Aptiv Auto Supplier Makes Former Aerospace Executive Legal Chief

March 22, 2021, 9:31 AM

Aptiv PLC, a Dublin-based company that makes automobile components, has hired Katherine Ramundo as chief legal officer, according to an internal memo obtained by Bloomberg Law.

Ramundo, who started March 15 and also holds the titles of chief compliance officer and corporate secretary, spent the past four years as legal head at aircraft parts maker Howmet Aerospace Inc.

“Kate will serve as a key member of the leadership team,” Aptiv CEO Kevin Clark said in the memo that noted she will lead all legal functions, “including commercial, governance, M&A, litigation, and intellectual property.”

Ramundo joins Aptiv a decade after its predecessor emerged from bankruptcy. She earned nearly $2.7 million in total compensation from Howmet in 2019, according to that company’s most recent proxy statement. Ramundo owns $5.1 million in Howmet stock and over $5.7 million in Aptiv stock, per Bloomberg data.

At Aptiv, Ramundo replaces David Sherbin, who will retire April 1 after more than 15 years as top lawyer for the transportation technology company, known until late 2017 as Delphi Automotive Systems PLC.

Sherbin joined Delphi in 2005, the same year the auto parts supplier went bankrupt as it struggled with labor battles and reduced business from its former parent, General Motors Co., which spun off Delphi in 1999.

Private investors bought Delphi out of bankruptcy, which it emerged from with Sherbin’s guidance, following the 2008 financial crisis. Delphi went public in late 2011, and in mid-2017 paid $450 million to buy self-driving startup NuTonomy Inc.

Aptiv was formed in late 2017 after splitting off from Delphi, which became Delphi Technologies PLC and was sold last year to BorgWarner Inc.

“I want to sincerely thank David for his commitment to Aptiv and contributions to the company’s transformation over the years to become the successful technology company we are today,” Aptiv’s Clark wrote in announcing Sherbin’s retirement.

Clark, who had been Delphi’s CEO, took over the top job at Aptiv and in 2019 forged a $4 billion autonomous vehicle joint venture with Hyundai Motor Co. Ltd.

Aptiv’s joint venture with Hyundai became a standalone entity last year called Motional AD Inc., which a year ago this month hired former Skadden, Arps, Slate, Meagher & Flom partner Peter Simshauser in Boston to be its legal chief. Motional received approval in November to test its vehicles in Nevada.

Merit Janow, a former Skadden associate and international trade and investment expert who is now dean of Columbia University’s School of International and Public Affairs, was nominated by Aptiv this month to serve on its board.

Changing Times

Ramundo’s former employer, Howmet, was formed in 2016 out of the metal-processing units that broke away from aluminum maker Alcoa Inc. The company was known as Arconic Inc. until a split was finalized last year.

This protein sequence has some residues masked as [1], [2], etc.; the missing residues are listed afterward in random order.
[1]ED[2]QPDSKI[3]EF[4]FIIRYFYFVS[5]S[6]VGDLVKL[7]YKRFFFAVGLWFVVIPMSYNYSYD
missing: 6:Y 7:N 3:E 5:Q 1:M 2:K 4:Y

Arconic had previously tapped Ramundo to succeed former Alcoa legal chief Audrey Strauss, the current top federal prosecutor in New York.

Ramundo and Arconic soon faced a crisis in the June 2017 Grenfell Tower fire in London that killed 72 people. Aluminum cladding that caught fire was manufactured by Arconic. The company successfully dismissed litigation that had been filed against it in the U.S., although Arconic and other defendants still face claims in the U.K.

The company’s name changed to Howmet last year when Ramundo helped separate its aluminum products business into a standalone entity that still carries the Arconic name. Howmet disclosed Ramundo’s resignation in February.

Ramundo also spent two years as general counsel for ANN Inc., parent of the Ann Taylor and LOFT brands, prior to joining Howmet in 2016. She spent more than 15 years in-house at Colgate-Palmolive Co., where Ramundo rose to the level of deputy general counsel.

Sherbin, her predecessor at Aptiv, was based out of the company’s U.S. headquarters in the Detroit suburb of Troy, Mich.

Aptiv disclosed in a proxy statement filed this month that it paid over $5 million in total compensation—including $4 million in stock awards—to Sherbin in 2020. Sherbin owns more than $12.3 million in Aptiv stock, according to Bloomberg data.

Sherbin leaves Aptiv the same month that his brother, Joshua Sherbin, announced he would step down March 5 as general counsel and compliance chief at Bloomfield, Mich.-based TriMas Corp., an aerospace and industrial manufacturer. TriMas promoted deputy general counsel Jodi Robin to replace him.

In an email, Sherbin said he and his younger brother both started their respective legal chief roles around the same time over 15 years ago, not far from one another. Sherbin said the timing of their tandem departures was coincidence.

Joshua Sherbin didn’t respond to a request for comment.

To contact the reporter on this story: Brian Baxter in New York at bbaxter@bloomberglaw.com

To contact the editor responsible for this story: Chris Opfer at copfer@bloomberglaw.com
John Hughes in Washington at jhughes@bloombergindustry.com

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